Simmons-Mingo

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Re: Simmons-Mingo

Postby Bob Thrun » Dec 30, 2007 8:50 pm

Thanks for the detailed report cavingstud19. It has been a long time since I was in the middle of the cave. It sounds like you took a different route thru the cave than what I used. The station E31 in my data is farther in than I thought you were when you got rescued, but there may have been some duplication of station names in the cave.

I would like to find out exactly where the group was. I will offer to lead a trip next year with some of the rescued and/or rescuers. I will probably be doing some surveying too. I also wonder about the 30-foot climb where a rope was handy.

I will disagree with some of the suggestionsfor a space blanket or insulating foam. I do not go into a cave with camping gear to use while waiting to be rescued.
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Re: Simmons-Mingo

Postby cavingstud19 » Dec 31, 2007 3:00 pm

Yes, Sounds good. I look at the map and E31 is no where to be found. ITs like a huge mistory. Id have to take you in the historic entrence in order to show you the section we were in. We are planning a trip come this summer or early spring. I will be glad to keep you informed on the dates and such incase you would like to come along. I think if this section was on the map it would be so much easier to find. We did through trips before in this cave but we missed a turn. we are all experienced cavers. We would like to find the high dry route. If you go in anytime soon and see red and white reflectors in the historic entrence, they are our markers and they will take you to where we got lost. Ill keep you informed on our caving plans. the next cave were going to is the carnegie cave system in shippensburg, pa on Feb 9th. if your in the area your more then welcome to come along. Anyone is welcome on any of our trips. As for light my petzl duo 5 led light quit working that weekend so i had a petzl zoom that weekend. I had to change my batteries every 6 hours. Everyone else had led and they did not have to change batteries at all. I did contact Karst Sports afterwords and they replaced mine for free. One other had a petzl duo i think it was a 9 or 14 led. THe rest had walmart special led headlamps from the camping sections. They worked great for them. As for me being on my last set of batteries by the time we got rescued was a crazy. i had alot of batteries with me but with being lost for 53 hours changing every 6 hrs did not help. I now have my 5 led and it works great. I foudn that something goes wrong with the wire's. I not have emergency blankets. I wanted to get one before but now on the places i went to had them and the one i had was wet and fell apart. We had about 6 or 7 bottles of water between us all. We did refill before we left the stream just incase but that ran out fast. We had snicker bars and 3 muskiteers and some sandwiches and i also think beef jurkey. We took all the normal stuff we usualy take.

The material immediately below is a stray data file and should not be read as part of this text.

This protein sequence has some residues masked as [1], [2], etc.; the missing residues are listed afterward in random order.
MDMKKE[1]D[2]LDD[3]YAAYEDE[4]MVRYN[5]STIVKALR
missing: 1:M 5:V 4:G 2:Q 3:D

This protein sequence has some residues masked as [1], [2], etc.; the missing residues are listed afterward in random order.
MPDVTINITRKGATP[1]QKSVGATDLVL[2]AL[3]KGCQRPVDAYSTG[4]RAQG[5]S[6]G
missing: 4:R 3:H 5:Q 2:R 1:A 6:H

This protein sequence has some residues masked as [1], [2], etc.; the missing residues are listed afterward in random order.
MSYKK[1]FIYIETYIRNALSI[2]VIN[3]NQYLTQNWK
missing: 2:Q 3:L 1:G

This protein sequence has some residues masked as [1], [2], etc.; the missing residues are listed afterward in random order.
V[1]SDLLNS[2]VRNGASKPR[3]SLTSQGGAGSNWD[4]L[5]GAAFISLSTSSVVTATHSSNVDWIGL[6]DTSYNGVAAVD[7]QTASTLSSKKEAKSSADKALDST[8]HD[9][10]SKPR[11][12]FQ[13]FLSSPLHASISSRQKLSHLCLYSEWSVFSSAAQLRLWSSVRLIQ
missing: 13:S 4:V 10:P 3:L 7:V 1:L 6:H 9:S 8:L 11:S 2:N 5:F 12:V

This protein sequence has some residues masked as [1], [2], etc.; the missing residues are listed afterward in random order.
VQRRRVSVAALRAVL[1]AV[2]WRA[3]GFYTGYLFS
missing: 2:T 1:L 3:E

skye
Last edited by cavingstud19 on Dec 31, 2007 3:30 pm, edited 2 times in total.
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Re: Simmons-Mingo

Postby wendy » Dec 31, 2007 3:11 pm

Bob Thrun wrote:I will disagree with some of the suggestionsfor a space blanket or insulating foam. I do not go into a cave with camping gear to use while waiting to be rescued.


It's not camping gear they are referring to. Space blankets can be packed tiny, I have a mylar balnket in my cave pack that is in a zip lock 3"x4" and just a couple cm thick. Even a plastic garbage bag folded into the top of a helmet can suffice as a space blanket and keep you warm wrapped around you and a small flame of a candle under you. I thought this was pretty much standard in a cave pack along with a first aid kit, water, and a snack.
"Blessed are they who learn from their mistakes. For they shall make, if not necessarily fewer of them, different and more interesting ones."

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Re: Simmons-Mingo

Postby cavingstud19 » Dec 31, 2007 3:32 pm

Bob Thrun wrote:Thanks for the detailed report cavingstud19. It has been a long time since I was in the middle of the cave. It sounds like you took a different route thru the cave than what I used. The station E31 in my data is farther in than I thought you were when you got rescued, but there may have been some duplication of station names in the cave.

I would like to find out exactly where the group was. I will offer to lead a trip next year with some of the rescued and/or rescuers. I will probably be doing some surveying too. I also wonder about the 30-foot climb where a rope was handy.

I will disagree with some of the suggestionsfor a space blanket or insulating foam. I do not go into a cave with camping gear to use while waiting to be rescued.


I wouldl like to come along with you on your trip. Just give me a heads up on when it is.

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Re: Simmons-Mingo

Postby NZcaver » Dec 31, 2007 4:27 pm

Bob Thrun wrote:I will disagree with some of the suggestionsfor a space blanket or insulating foam. I do not go into a cave with camping gear to use while waiting to be rescued.

As Wendy suggested, it's not so much "camping gear" as survival gear. But I'm guessing you already knew what people meant when you posted that. I see no reason to discourage cavers from carrying a simple plastic bag and/or tiny space blanket in their packs, along with a small foam pad for back comfort when wearing the pack - which can double as butt comfort/insulation when sitting. Or carrying a candle and lighter, heat packs, or whatever else one chooses within reason.